US Navy’s 100,000-Ton Aircraft Carrier Transits South China Sea Amid Boiling China-Taiwan Tensions

Amid heightened tensions following China’s military drills in the Taiwan Strait, the US Navy demonstrated its naval prowess with the USS Theodore Roosevelt (CVN-71) aircraft carrier conducting flight operations in the South China Sea. It has a reported displacement of 107,000 tons.

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On May 26, 2024, the US military’s Defense Visual Information Distribution Service (DVIDS) announced the carrier’s transit through the South China Sea. The Nimitz-class aircraft carrier, flagship of Carrier Strike Group Nine, is engaged in routine operations within the US 7th Fleet area of operations.

The Navy said that the US 7th Fleet, the largest forward-deployed numbered fleet of the US Navy, plays a critical role in maintaining a free and open Indo-Pacific region through regular interactions and operations with allies and partners.

Accompanying the announcement, the military released images showcasing the USS Theodore Roosevelt conducting flight operations, featuring the E-2D Hawkeye and F/A-18F Super Hornet aircraft.

These operations highlight the carrier’s operational readiness and its capability to project power and ensure stability in the region.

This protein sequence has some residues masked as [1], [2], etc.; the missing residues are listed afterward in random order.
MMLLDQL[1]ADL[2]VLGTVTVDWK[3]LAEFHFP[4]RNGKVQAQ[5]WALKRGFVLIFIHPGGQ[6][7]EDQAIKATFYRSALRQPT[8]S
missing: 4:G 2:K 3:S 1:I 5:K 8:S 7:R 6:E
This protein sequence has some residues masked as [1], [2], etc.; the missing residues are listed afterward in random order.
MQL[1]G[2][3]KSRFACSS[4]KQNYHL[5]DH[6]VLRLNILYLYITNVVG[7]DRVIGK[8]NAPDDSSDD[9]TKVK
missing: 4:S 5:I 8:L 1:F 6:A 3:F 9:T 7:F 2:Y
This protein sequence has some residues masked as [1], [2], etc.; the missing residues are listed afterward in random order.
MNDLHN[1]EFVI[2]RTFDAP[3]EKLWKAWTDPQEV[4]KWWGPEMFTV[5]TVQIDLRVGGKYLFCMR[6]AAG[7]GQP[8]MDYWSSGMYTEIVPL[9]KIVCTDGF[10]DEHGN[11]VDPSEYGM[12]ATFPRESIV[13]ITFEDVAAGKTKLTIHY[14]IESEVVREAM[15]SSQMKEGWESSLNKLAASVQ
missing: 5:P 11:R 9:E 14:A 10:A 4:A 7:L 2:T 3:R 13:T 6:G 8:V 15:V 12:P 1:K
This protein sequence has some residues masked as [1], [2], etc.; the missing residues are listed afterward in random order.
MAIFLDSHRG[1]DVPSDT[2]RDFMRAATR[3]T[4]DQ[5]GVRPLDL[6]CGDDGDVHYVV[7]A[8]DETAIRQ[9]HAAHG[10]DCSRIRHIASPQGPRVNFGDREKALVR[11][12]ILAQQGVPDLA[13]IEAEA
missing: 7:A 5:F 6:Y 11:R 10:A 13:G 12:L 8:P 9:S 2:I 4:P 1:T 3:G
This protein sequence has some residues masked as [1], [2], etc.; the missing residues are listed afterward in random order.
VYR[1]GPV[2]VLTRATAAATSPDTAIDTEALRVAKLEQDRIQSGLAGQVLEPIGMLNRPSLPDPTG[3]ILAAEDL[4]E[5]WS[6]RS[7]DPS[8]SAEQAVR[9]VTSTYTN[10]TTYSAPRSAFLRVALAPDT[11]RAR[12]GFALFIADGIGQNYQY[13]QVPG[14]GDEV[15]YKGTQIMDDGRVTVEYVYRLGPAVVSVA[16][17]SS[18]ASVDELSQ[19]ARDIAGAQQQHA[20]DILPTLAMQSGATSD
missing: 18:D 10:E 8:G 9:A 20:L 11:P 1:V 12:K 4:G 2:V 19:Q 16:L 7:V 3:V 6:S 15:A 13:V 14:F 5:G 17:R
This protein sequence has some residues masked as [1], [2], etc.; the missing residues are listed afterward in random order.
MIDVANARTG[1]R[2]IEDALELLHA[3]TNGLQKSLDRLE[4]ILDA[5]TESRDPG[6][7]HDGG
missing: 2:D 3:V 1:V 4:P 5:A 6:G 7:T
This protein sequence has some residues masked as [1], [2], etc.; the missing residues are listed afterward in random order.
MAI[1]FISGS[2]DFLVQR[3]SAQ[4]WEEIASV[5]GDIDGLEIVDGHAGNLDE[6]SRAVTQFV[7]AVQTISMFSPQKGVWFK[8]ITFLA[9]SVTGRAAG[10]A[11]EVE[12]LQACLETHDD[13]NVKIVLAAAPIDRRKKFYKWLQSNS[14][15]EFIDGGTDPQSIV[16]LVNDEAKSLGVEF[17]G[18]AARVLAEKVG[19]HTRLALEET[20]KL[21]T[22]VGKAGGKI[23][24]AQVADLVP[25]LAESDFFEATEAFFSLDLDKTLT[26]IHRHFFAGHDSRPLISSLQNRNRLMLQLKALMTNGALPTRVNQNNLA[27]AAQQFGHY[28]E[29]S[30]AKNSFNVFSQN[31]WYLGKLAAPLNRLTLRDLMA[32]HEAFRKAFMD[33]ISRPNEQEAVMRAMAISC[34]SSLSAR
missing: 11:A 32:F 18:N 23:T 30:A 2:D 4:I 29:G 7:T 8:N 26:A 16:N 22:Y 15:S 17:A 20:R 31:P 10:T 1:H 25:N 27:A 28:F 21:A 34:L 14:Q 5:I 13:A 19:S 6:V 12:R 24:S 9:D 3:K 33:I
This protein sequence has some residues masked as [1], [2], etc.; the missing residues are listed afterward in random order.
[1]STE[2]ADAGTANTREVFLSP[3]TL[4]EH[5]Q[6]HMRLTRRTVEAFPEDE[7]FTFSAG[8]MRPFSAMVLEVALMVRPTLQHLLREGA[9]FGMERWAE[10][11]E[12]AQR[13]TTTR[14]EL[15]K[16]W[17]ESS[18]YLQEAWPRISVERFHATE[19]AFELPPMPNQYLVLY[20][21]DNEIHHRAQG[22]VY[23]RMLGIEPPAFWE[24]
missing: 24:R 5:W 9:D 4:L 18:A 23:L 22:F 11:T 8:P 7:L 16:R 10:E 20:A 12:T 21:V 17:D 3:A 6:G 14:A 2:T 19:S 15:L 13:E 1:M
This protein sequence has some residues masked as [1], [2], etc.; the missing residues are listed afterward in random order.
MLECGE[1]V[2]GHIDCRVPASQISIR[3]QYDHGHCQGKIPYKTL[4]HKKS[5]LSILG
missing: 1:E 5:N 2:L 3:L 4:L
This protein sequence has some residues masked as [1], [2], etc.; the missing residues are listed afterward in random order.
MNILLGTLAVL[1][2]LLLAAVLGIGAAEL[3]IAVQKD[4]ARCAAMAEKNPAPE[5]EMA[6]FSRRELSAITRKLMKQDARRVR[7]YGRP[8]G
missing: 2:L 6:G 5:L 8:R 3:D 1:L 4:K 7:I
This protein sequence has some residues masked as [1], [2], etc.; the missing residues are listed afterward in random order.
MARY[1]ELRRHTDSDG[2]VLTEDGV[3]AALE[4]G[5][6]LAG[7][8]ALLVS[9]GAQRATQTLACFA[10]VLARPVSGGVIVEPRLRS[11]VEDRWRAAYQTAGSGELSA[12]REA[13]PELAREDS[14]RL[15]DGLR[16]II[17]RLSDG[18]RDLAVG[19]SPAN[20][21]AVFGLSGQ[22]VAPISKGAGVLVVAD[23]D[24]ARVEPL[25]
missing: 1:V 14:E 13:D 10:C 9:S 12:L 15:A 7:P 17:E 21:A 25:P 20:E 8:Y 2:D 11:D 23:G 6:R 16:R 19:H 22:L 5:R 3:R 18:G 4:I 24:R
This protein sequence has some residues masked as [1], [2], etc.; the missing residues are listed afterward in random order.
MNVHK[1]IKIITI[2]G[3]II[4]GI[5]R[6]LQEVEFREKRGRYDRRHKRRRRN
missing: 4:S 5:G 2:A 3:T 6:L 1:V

SOUTH CHINA SEA (May 25, 2024) U.S. Sailors conduct flight operations with an E-2D Hawkeye, assigned to the “Liberty Bells” of Carrier Airborne Early Warning Squadron (VAW) 115, aboard the Nimitz-class aircraft carrier USS Theodore Roosevelt (CVN 71), May 25, 2024. Theodore Roosevelt, flagship of Carrier Strike Group Nine, is underway conducting routine operations in the U.S. 7th Fleet area of operations. U.S. 7th Fleet is the U.S. Navy’s largest forward-deployed numbered fleet, and routinely interacts and operates with allies and partners in preserving a free and open Indo-Pacific region. (U.S. Navy photo by Mass Communication Specialist Seaman Apprentice Aaron Haro Gonzalez)
SOUTH CHINA SEA (May 25, 2024) U.S. Sailors conduct flight operations with an E-2D Hawkeye, assigned to the “Liberty Bells” of Carrier Airborne Early Warning Squadron (VAW) 115, aboard the Nimitz-class aircraft carrier USS Theodore Roosevelt (CVN 71), May 25, 2024.

The USS Theodore Roosevelt participated in multiple exercises in the western Pacific earlier this year with key allies, Japan, South Korea, and the Philippines. The ship concluded a port visit to Singapore on May 24 before resuming operations at sea.

In January, the carrier, with the USS Carl Vinson (CVN-70), conducted joint drills with the Japanese Maritime Self-Defense Force’s helicopter destroyer, JS Ise (DDH-182), in the Philippine Sea.

This multi-day exercise included air defense drills, sea surveillance, cross-deck exercises, and tactical maneuvers to boost high-end warfighting capabilities.

During its deployment in the region, the carrier achieved a key milestone by completing its 250,000th successful arrested landing (when an aircraft lands on an aircraft carrier) in the South China Sea.